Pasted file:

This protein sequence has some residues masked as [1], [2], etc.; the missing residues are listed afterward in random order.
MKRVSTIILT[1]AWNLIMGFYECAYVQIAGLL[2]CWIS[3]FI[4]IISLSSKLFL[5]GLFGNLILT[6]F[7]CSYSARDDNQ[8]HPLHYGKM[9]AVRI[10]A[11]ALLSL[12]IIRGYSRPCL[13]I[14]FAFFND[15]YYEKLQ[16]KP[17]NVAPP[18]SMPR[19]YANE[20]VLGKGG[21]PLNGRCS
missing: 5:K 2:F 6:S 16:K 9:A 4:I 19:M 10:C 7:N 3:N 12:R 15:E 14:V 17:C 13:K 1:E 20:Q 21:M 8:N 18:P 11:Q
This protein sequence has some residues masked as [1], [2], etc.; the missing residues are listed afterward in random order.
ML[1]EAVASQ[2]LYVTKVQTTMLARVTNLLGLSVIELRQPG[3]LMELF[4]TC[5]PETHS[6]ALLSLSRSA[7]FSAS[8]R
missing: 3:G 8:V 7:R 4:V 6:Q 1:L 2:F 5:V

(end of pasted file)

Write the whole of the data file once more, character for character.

This protein sequence has some residues masked as [1], [2], etc.; the missing residues are listed afterward in random order.
MKRVSTIILT[1]AWNLIMGFYECAYVQIAGLL[2]CWIS[3]FI[4]IISLSSKLFL[5]GLFGNLILT[6]F[7]CSYSARDDNQ[8]HPLHYGKM[9]AVRI[10]A[11]ALLSL[12]IIRGYSRPCL[13]I[14]FAFFND[15]YYEKLQ[16]KP[17]NVAPP[18]SMPR[19]YANE[20]VLGKGG[21]PLNGRCS
missing: 5:K 2:F 6:S 16:K 9:A 4:I 19:M 10:C 7:N 3:N 12:R 15:E 14:V 17:C 13:K 1:E 20:Q 21:M 8:N 18:P 11:Q
This protein sequence has some residues masked as [1], [2], etc.; the missing residues are listed afterward in random order.
ML[1]EAVASQ[2]LYVTKVQTTMLARVTNLLGLSVIELRQPG[3]LMELF[4]TC[5]PETHS[6]ALLSLSRSA[7]FSAS[8]R
missing: 3:G 8:V 7:R 4:V 6:Q 1:L 2:F 5:V